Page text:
Ponche de Crème
Assistant Provost for Inclusive Faculty Excellence;
Associate Professor of Apparel Design and Merchandising
CHRISTMAS IS A MAJOR HOLIDAY in Trinidad, marked by warm winds and abundant flowers. Christmas caroling groups, called parranderos, go house to house with guitars, wooden blocks called toc-toc, maracas, and other instruments, serenading their neighbors with parang — an upbeat music derived from the island’s Spanish roots.
Trinidadians prepare and eat traditional Christmas foods throughout December and into the new year — turkey and ham, rice, homemade bread, black cake soaked in rum, and pastelles. Every household enjoys the Trinidad version of eggnog, called ponche de crème. Following Christmas, the Carnival season begins, marked by dancing, music, and street festivities.
RAEDENE: We always opened our gifts at midnight on Christmas Eve. On Christmas morning, we’d go to church early, eat breakfast, and start cooking. There’s a lot of visiting during the holidays, going back and forth between houses to drop off presents. We call it “liming,” or hanging out.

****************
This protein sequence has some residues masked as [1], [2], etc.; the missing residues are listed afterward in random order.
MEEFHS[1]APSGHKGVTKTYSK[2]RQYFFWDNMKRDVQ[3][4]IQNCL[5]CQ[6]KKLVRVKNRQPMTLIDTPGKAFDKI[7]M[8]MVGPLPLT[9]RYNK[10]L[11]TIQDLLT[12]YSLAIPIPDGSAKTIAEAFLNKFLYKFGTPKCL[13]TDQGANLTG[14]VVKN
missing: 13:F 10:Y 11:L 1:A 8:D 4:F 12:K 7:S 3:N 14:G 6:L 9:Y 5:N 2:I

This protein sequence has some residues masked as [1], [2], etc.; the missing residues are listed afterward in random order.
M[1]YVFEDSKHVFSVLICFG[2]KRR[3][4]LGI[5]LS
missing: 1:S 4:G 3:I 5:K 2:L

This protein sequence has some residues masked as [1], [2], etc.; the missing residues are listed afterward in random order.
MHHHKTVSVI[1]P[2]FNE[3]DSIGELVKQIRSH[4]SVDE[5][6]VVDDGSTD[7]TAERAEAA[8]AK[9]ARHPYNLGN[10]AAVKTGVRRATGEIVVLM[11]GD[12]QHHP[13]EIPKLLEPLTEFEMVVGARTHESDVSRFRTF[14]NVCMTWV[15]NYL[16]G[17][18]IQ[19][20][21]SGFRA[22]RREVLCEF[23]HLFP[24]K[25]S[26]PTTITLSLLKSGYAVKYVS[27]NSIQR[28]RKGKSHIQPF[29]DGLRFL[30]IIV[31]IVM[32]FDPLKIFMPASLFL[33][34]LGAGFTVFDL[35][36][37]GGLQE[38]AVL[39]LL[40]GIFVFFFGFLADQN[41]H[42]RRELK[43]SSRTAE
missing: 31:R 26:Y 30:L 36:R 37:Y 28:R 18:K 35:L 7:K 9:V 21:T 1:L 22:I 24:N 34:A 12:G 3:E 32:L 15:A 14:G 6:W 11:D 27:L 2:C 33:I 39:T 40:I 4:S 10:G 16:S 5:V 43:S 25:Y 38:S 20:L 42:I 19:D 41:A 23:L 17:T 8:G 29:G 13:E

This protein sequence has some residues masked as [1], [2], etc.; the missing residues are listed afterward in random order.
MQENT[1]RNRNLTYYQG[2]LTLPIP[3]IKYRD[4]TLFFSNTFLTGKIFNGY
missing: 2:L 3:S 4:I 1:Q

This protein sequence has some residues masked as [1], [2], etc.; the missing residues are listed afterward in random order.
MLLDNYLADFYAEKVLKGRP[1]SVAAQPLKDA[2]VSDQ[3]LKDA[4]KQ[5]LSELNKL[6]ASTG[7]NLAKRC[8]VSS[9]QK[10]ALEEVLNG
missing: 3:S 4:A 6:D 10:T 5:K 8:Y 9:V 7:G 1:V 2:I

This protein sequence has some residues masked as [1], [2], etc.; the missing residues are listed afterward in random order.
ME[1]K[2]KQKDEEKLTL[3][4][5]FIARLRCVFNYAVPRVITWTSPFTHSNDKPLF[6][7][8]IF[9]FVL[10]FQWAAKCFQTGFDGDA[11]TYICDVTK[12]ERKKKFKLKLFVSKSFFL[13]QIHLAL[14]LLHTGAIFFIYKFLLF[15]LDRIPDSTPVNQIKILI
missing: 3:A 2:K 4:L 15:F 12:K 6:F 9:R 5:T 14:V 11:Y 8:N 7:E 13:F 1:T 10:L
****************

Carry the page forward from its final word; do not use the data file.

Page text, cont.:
At every house we eat the traditional black molasses cake and drink ponche de crème, made with eggs, condensed milk, rum, and cinnamon.
Another feature of the holidays in Trinidad is renovation. Because the island is small and properties are limited, people tend to live in the same houses for many years, and Christmas is a time to upgrade! People change the paint color of the house, add rooms, get new appliances, and purchase new sheets and curtains. And we can always count on family and friends to make the rounds and see what’s new.
Ponche de Crème
6 eggs, beaten
2 teaspoons grated lime zest
3 (14-ounce) cans sweetened condensed milk
¾ cup (6 ounces) canned evaporated milk
½ (12 ounces) rum (White rum is a good option)
1 tablespoon aromatic bitters
1 pinch freshly grated nutmeg
In a large bowl, beat eggs and lime zest using an electric mixer until light and fluffy. Gradually pour in the condensed milk while continuing to mix, and then pour in the evaporated milk.
Stir in the rum and bitters, and sprinkle with nutmeg. Transfer to a bottle or pitcher and chill for at least one hour before serving. Stir before serving and serve over crushed ice.
Consuming raw eggs may increase the risk of foodborne illness; pasteurized eggs may be substituted.